Referring to FIG. 3a, for the example of a 100-μs write time, a control gate voltage Vpp of 10 volts, which has a saturation threshold voltage of about 4.5 volts, reaches a target threshold voltage Vtt1 of about 4 volts; and a control gate voltage Vpp of 12 volts, which has a saturation threshold voltage of about 6.5 volts, reaches a threshold voltage Vtt2 of about 6 volts. As a result, target threshold voltage Vtt can be achieved within a selected write time regardless of the value of analog signal Vanalog. The lower control gate voltages used for lower target threshold voltages provide slower changes in threshold voltage near the target threshold voltages, and allow for high resolution writing.
One way of generating a control gate voltage Vpp corresponding to an analog signal Vanalog is with an inverting voltage shifter that level-shifts analog signal Vanalog to a high voltage Vhh minus an amount proportional to analog signal Vanalog. FIG. 6a shows an embodiment of an inverting linear voltage shifter 600 which provides control gate voltage Vpp to a flash EPROM cell 510 (FIG. 5a). Voltage shifter 600 includes an operational amplifier (opamp) 610 having a positive input terminal which .receives analog signal Vanalog for storing in memory cell 510, a negative terminal connected to a source 631 of an N-channel transistor 630, and an output terminal connected to the gate of N-channel transistor 630. Source 631 and drain 632 of the N-channel transistor 630 are connected through resistors 640 and 620 to voltages Vss and Vhh, respectively. A conventional high-voltage charge-pump (not shown) provides voltage Vhh (typically about 14 to 16 volts).
Opamp 610 has a high gain which causes voltage at source 631 to track analog signal Vanalog. Resistors 620 and 640 have the same resistance (R1=R2), and the voltage drop across each resistor equals signal Vanalog because resistors 620 and 640 conduct the same current. Accordingly, output voltage Vpp at drain 632, equals voltage Vhh minus signal Vanalog. In an alternative embodiment, resistors 620 and 640 have different resistances, and voltage drop across resistor 620 is proportional to signal Vanalog.
Control gate voltage Vpp from shifter 600 decreases in a one-to-one correspondence as signal Vanalog increases. Accordingly, a lower threshold voltage in a memory cell 510 indicate a higher analog signal Vanalog. FIG. 6b shows an example relationship between analog signal Vanalog and the target threshold voltage Vtt. When analog signal Vanalog is in a range from 2 to 6 volts, the corresponding output voltage Vpp is in a range from 12 to 8 volts respectively, and the target threshold voltage Vtt is in a range from 6 to 2 volts respectively.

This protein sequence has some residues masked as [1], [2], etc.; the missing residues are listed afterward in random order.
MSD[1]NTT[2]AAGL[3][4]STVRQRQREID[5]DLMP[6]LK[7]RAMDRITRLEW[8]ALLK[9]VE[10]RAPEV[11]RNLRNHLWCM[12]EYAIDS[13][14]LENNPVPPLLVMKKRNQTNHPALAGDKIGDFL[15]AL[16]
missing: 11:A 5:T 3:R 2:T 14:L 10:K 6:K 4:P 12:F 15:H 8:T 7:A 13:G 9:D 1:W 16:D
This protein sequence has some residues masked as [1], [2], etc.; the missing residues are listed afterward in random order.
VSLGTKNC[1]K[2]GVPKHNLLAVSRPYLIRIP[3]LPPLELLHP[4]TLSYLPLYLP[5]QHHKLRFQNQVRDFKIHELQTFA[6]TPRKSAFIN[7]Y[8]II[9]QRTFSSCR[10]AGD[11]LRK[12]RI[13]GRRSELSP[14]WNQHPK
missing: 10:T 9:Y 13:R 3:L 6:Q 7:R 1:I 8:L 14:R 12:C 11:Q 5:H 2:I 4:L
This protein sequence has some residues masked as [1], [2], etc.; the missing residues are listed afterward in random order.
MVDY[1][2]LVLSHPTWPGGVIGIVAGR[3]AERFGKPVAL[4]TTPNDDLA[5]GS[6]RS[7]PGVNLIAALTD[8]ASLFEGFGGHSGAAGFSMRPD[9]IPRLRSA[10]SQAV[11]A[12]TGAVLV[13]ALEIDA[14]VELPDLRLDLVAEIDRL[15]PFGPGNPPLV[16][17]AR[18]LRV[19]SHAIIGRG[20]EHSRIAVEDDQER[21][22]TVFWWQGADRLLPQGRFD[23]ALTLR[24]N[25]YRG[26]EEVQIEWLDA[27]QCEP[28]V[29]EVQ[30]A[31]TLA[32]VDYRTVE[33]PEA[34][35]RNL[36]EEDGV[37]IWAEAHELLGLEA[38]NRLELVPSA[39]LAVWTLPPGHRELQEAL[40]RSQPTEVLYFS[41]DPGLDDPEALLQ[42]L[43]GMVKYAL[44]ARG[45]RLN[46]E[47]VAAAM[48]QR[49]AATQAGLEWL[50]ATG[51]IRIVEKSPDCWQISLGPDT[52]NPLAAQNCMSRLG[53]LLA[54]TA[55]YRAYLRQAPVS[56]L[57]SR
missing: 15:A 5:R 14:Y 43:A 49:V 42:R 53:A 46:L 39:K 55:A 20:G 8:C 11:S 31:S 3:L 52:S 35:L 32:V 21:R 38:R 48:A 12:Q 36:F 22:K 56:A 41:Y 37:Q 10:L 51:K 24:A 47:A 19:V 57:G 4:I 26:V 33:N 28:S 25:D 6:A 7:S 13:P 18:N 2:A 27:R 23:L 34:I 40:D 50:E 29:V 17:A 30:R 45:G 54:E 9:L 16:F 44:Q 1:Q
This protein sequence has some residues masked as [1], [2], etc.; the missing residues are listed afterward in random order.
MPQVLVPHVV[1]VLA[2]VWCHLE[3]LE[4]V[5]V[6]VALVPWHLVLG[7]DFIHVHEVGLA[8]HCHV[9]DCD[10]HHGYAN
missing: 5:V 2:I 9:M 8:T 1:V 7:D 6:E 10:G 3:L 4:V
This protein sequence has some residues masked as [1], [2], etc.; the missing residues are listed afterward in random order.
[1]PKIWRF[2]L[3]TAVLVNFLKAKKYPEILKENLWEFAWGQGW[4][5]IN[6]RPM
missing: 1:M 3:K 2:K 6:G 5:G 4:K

FIG. 7a shows an example of a non-inverting linear voltage shifter 700 with an output voltage Vpp that increases with input signal Vanalog. Voltage shifter 700 consists of voltage shifter 600 and an analog inverting stage 770. The analog inverting stage 770 inverts input signal Vanalog with respect to a reference voltage Vref. Voltage Vref is the midpoint of the range of input signals Vanalog. If resistors 720 and 740 have the same resistance, then an output node 780 of an opamp 750 inversely tracks analog signal Vanalog. Since output node 780 drives the positive terminal of opamp 610 in the voltage shifter 600, voltage Vpp at output node 632 of voltage shifter 700 directly tracks analog signal Vanalog.
FIG. 7b shows a plot relating analog signal Vanalog to the resulting control gate voltage Vpp and target threshold voltage Vtt for the embodiment according to FIG. 7a. In the example embodiment, analog signal Vanalog varies between 2 volts and 6 volts, and voltage Vref is 4 volts which is the average of the minimum and the maximum values of analog signal Vanalog. When analog signal Vanalog rises from 2 volts to 6 volts, the voltage at node 780 drops from 6 volts to 2 volts, and the corresponding output voltage Vpp rises from 8 volts to 12 volts. The resulting target threshold voltages Vtt written to memory cells are between 2 and 6 volts respectively, and the written threshold voltage Vtt equals analog signal Vanalog.
The written threshold voltage Vtt does not need to equal signal Vanalog to indicate signal Vanalog. The relationship between signal Vanalog and control gate voltage Vpp does not even need to be linear. A one-to-one correspondence between memory cell threshold voltages and the range of signals Vanalog is sufficient. A linear relationship between signal Vanalog and control voltage Vpp simplifies read and write circuitry and is preferred. However, companding (compressing and expanding) schemes may provide better threshold voltage resolution and improved signal-to-noise ratio. For example, a well known logarithmic relationship such as A-law or μ-law can compress input analog signal Vanalog before or during the voltage shifting. During a read, an inverse relationship expands the threshold voltage to generate an output voltage equal to analog signal Vanalog.
Control gate voltage Vpp can be selected so that a threshold voltage Vtt written in a memory cell equals analog signal Vanalog. The specific voltages Vpp which meet the above requirements depend on the technology and the characteristics of the memory cell and are chosen to meet resolution and write time requirements. Accounting for common mode variations in memory cell performance (variations that arise from manufacturing or environment and are common to all cells in an array) is also required. One method to satisfy these requirements is to make control gate voltage Vpp track the memory cell's common mode variations. In particular, control gate voltage Vpp in shifters 600 (FIG. 6a) or 700 (FIG. 7a) can be regulated by adjusting a high-voltage charge-pump circuit which supplies voltage Vhh.